what you wish for

I feel that I must pause for a moment, and say hey hey hey hey, quit it! Stop! No! For fuck’s sake, no. The problem is that my body isn’t listening to me. Every time I step on the scale, I’m a couple of pounds lighter, and every time I put on my pants or a skirt or my favorite shirt, it’s baggy in the ass, or weird in the waist, or my entire chest has collapsed and become concave so my cleavage is not quite the same, and it’s starting to piss me off.

I just want to stop here for a minute, and breathe in, and then breathe back out. First, I have to catch my breath. I want to feel like I have a minute to stop, and look in the mirror, and figure out what’s going on with my body, before my body is changing again. And you’d be surprised and flabbergasted and amazed at how much your body can change even just with every couple of pounds. If you are me, anyway.

How crazy is that? Poor me, I’m losing the weight I signed up to lose! Oh, wah, what was I thinking? When I sit down and think about it slowly and rationally–as slowly and as rationally as I ever think about anything–I remember that. That this is what I wanted, to lose weight. That if I am really, really honest with myself (and I hate being honest with myself), one of the secret wishes in my secretest heart, behind all the ham and sappiness and a little bit of craziness, one small hope for me was that someday, maybe I would be skinny. It is incredibly difficult to admit, and I feel foolish to tell you this, and maybe a little embarrassed, too. I feel like I have to hold up my hand, to look earnest and pleading, to beg you to believe me that health was my primary concern, and living past 50, and being comfortable in my skin whatever my size. But you will just look at me, maybe, and maybe think I am vain, because I wanted to be skinny.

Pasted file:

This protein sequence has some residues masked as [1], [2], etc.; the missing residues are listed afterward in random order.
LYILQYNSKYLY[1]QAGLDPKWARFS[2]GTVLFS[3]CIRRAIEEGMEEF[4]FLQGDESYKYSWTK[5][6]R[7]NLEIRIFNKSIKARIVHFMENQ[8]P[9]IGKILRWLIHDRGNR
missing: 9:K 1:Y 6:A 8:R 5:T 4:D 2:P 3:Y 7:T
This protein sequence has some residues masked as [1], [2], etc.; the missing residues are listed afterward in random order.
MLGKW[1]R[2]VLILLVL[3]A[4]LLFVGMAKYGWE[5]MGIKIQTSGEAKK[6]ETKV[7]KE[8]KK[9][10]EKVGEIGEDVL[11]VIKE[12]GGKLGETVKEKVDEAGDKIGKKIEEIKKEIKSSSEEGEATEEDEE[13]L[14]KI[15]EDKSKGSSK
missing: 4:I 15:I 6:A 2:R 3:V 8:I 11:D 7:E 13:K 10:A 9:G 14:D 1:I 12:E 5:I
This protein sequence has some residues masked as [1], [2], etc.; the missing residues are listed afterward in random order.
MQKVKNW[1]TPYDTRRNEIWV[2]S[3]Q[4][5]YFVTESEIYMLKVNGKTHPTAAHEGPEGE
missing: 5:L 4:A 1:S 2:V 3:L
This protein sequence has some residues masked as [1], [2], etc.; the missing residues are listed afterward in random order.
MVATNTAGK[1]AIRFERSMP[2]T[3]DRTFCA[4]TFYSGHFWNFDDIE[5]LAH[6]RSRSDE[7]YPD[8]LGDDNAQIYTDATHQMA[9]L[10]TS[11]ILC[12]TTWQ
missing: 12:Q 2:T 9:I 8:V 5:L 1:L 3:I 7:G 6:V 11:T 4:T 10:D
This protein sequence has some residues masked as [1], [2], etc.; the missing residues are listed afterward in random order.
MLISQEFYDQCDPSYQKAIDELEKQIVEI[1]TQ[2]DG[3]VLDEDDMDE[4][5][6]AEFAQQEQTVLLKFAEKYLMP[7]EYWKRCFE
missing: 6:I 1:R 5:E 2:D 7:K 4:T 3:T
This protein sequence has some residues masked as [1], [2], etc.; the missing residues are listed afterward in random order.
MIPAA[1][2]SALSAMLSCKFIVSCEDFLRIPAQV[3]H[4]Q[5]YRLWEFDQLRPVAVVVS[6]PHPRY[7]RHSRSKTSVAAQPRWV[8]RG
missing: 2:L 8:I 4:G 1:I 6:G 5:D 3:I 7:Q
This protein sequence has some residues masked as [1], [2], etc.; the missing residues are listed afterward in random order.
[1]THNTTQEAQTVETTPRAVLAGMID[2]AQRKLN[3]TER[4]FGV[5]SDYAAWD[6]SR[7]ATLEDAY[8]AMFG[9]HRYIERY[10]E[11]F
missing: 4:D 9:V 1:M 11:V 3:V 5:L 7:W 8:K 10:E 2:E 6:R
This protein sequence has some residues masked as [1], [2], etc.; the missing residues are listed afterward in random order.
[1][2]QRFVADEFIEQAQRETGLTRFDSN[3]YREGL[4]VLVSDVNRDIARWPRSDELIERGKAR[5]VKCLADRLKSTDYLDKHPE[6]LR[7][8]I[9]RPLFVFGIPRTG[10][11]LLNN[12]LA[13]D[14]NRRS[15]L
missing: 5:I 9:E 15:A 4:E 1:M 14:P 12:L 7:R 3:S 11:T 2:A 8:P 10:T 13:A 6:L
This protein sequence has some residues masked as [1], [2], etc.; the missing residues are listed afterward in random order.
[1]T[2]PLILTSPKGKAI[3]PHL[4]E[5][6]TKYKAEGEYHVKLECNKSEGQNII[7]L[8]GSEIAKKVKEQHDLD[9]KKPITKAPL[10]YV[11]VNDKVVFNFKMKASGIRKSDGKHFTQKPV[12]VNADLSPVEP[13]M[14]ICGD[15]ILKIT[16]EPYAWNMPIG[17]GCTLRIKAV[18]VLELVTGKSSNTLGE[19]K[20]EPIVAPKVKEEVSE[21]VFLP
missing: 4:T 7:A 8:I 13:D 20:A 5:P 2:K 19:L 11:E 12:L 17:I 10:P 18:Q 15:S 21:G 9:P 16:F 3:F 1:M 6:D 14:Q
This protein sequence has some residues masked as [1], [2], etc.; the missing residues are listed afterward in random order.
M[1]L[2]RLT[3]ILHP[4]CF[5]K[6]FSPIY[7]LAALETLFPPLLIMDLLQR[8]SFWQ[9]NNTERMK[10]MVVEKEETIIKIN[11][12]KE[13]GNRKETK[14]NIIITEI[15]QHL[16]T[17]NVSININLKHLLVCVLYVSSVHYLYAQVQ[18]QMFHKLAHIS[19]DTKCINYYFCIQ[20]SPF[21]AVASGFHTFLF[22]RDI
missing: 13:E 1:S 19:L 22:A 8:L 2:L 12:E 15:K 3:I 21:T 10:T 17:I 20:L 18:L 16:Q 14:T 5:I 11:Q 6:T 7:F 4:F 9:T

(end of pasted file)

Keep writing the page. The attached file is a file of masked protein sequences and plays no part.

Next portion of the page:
I wanted to be skinny. I wanted strangers on the street to look at me and say, "Oh, hello. You are so skinny. Look at how skinny you are, skinny person." Wait. No–that’s not true, because just typing that makes me cringe. What I really wanted was to be not-remarkable. Your eyes pass over me in the crowd, and I am bulletproof because I am not fat. I have had the fantasies about being gorgeous and skinny, because everyone knows that when you’re skinny, you have a leg up on gorgeousness. Except fuck you. But sometimes, you can’t help thinking like that, and I blame society. Fuck you, society.